Cademuir Hill.

The forecast was absolutely awful the previous evening and I declined the oportunity of a day out when Bob phoned.The prospect of a day stuck inside however had me calling him back early next morning.! The chart predicted an easing off of the rain by early afternoon in the Borders area so we headed south down the M74 to see what the day would bring.We headed up the road from Moffat towards St.Mary`s Loch hoping that it would dry up and let me bag the Marilyn called The Wiss.It was really throwing it down when Bob pulled over into the Grey Mare`s Tail carpark and announced that today was a great opportunity to talk a walk up to the waterfall πŸ™‚

The Grey Mare`s Tail in July 2007 from the summit of Andrewhinney Hill opposite…

Grey Mares Tail

On getting out the car and bracing myself against the wind and rain I decided it was indeed a “great opportunity” for him and I retired back into the comfort of the car with the newspaper.The car park was empty needless to say as he disappeared upwards into the clag.He returned about 40 minutes later with the news that the path had been washed away just below the falls πŸ™‚

We pulled into the carpark by the tearoom link at St.Mary`s loch and had a look at the statue to James Hogg,the Ettrick shepherd.

Statue of James Hogg at St.Mary`s Loch.

Loch of the Lowes and East Muchra Hill…

Loch of the Lowes and East Murcha Hill.

Any enthusiasm I had for hillwalking was diminishing rapidly by this time.A decision was reached that we`d just drive up to the Peebles area and if the promised weather gap hadn`t materialised by then we`d head home.A big thumbs up to the MWIS link folk for sure as hell by the time we reached Peebles the sun was indeed shining.What to do though… was too late in the day for a biggish hill walk.A look at the map and Cademuir Hill stood out as a nearby Marilyn that I had still to tick and a decent hill fort on the opposite summit which looked as if it would provide good views to boot.What I neglected to mention to Bob at the time was that the true summit of Cademuir Hill was hidden in a forestry plantation πŸ™‚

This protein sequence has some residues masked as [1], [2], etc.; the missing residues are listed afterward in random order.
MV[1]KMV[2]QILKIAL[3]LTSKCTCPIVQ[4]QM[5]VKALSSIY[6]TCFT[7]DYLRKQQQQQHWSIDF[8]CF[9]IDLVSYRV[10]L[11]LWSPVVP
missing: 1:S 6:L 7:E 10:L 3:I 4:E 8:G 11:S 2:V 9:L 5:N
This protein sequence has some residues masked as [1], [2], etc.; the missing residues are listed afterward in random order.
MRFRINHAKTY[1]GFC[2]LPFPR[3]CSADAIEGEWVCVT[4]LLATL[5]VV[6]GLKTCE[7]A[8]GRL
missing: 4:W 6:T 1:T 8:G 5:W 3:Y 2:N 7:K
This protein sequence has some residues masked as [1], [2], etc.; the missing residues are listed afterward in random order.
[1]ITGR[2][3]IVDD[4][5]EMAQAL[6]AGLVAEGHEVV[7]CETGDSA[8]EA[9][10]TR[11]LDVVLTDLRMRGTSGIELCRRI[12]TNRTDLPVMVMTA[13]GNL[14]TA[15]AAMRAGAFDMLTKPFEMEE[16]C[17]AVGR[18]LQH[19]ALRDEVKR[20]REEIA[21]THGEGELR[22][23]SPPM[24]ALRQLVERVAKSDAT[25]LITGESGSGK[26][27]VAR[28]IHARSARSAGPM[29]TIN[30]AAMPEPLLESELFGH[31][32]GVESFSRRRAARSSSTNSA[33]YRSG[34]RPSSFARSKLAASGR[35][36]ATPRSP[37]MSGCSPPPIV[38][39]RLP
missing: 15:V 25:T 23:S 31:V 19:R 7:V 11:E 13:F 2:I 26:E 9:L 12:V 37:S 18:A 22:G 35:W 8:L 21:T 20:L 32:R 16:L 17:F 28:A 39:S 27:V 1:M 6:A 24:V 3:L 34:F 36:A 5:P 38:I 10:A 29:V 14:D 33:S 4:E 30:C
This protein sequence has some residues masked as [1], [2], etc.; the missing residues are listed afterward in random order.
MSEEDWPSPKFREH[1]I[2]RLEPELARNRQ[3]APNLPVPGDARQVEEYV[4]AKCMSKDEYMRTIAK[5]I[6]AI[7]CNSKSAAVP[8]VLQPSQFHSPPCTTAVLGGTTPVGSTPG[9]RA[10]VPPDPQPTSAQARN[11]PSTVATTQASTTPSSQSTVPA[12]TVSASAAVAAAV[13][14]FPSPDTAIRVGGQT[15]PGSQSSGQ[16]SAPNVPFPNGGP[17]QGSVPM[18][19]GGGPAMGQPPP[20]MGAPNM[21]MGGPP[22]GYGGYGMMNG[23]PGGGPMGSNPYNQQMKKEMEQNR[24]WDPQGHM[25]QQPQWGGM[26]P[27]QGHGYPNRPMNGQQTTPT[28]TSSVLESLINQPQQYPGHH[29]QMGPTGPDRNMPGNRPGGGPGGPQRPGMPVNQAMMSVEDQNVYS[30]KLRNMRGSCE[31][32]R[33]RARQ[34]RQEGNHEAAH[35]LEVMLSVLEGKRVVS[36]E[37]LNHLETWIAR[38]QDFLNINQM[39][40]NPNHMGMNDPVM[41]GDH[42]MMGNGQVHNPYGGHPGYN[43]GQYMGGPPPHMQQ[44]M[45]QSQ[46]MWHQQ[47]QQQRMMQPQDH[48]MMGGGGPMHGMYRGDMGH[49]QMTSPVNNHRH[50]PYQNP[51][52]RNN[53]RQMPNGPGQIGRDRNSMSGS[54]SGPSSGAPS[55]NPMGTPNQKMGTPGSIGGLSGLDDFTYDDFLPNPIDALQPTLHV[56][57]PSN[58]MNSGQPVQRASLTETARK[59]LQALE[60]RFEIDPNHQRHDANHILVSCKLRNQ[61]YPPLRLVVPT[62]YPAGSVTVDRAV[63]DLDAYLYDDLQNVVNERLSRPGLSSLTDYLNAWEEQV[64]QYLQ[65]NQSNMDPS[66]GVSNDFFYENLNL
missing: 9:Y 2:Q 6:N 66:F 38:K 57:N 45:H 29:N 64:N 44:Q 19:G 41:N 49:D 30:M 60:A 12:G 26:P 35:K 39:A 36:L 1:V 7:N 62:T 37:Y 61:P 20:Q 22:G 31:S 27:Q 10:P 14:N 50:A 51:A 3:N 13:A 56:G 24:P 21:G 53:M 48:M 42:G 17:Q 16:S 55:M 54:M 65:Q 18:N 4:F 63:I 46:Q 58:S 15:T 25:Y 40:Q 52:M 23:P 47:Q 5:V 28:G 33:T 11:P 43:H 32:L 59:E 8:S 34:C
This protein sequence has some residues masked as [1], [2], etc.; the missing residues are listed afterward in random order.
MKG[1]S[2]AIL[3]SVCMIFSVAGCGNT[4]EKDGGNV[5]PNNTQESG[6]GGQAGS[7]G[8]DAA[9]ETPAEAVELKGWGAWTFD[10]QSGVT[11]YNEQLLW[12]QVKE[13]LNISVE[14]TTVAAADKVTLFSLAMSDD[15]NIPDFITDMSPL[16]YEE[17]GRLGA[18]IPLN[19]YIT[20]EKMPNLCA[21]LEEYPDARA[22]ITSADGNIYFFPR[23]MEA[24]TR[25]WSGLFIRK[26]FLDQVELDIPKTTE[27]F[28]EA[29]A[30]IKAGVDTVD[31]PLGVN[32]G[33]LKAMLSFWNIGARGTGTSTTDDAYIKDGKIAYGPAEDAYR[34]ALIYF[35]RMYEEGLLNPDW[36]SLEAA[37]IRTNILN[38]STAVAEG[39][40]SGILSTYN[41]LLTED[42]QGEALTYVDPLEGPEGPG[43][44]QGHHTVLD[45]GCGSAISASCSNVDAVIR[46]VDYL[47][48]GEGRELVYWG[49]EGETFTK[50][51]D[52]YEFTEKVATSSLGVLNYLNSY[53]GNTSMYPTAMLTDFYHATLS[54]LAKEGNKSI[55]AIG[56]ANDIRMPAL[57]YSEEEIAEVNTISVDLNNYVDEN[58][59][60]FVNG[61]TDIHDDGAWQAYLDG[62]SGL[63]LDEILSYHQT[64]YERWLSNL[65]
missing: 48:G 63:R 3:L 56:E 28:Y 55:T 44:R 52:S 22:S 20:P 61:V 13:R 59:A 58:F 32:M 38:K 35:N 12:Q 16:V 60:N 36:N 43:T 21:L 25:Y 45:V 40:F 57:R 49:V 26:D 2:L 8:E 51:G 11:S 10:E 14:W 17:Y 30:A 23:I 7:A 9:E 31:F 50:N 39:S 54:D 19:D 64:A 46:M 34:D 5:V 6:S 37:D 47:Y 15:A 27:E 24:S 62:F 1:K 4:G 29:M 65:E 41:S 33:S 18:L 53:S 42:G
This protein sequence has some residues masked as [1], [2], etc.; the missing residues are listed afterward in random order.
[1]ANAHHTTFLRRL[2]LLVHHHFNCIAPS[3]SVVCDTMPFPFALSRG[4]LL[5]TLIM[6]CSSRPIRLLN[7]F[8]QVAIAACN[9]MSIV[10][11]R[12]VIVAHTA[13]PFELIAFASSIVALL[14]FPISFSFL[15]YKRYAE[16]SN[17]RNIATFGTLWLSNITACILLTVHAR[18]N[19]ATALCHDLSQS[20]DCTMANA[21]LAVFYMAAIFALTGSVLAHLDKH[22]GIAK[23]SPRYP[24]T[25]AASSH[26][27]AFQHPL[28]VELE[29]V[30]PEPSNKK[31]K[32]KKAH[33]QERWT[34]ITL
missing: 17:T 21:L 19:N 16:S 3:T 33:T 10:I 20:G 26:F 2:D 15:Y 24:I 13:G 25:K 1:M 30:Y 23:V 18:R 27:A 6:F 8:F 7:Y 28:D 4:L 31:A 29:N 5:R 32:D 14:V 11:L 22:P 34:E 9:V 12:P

This area is well supplied with signposts and seems to be pretty walker friendly.We followed the sign for the John Buchan Way on a nice grassy path and soon gained a bit of height.Looking back to Peebles….


The sun was out now but the wind was still gusting like billy-o.Quite a few other parties were out and it made a change for us actually meeting other folk on a hill.We wandered along the ridge towards the 407 metre top and had a seat at the old hill fort while we watched the sun dance over Pykestone Hill on the other side of the valley..

Pykestone Hill and the Manor Water from Cademuir Hill.

As we headed back along the ridge to the highest point I felt it only proper to mention to Bob that it lay inside the large sitka spruce plantation we were heading towards πŸ™‚Β  Nothing seems to faze the boy however and he strode on regardless.Over a fence and then it proved hard going over fallen trees and slimy branches.We usually pick hills for the views but there was zilch here.! I was doubting whether we find the true summit but by following our noses we ended up almost on top of it.This was lucky because you couldn`t see the cairn from more than 5 or 6 yards away.A peregrine saluted our achievment by doing a fly past as we had a bite to eat there.

Summit of Cademuir Hill

On the way back we stopped as usual to see a friend who lives in a field outside the village of Newbigging…..

Hissy fit.

Not much of a day for views but it was good to get out somewhere and retrieve something from the trip.

Start of the John Buchan Way above Peebles.

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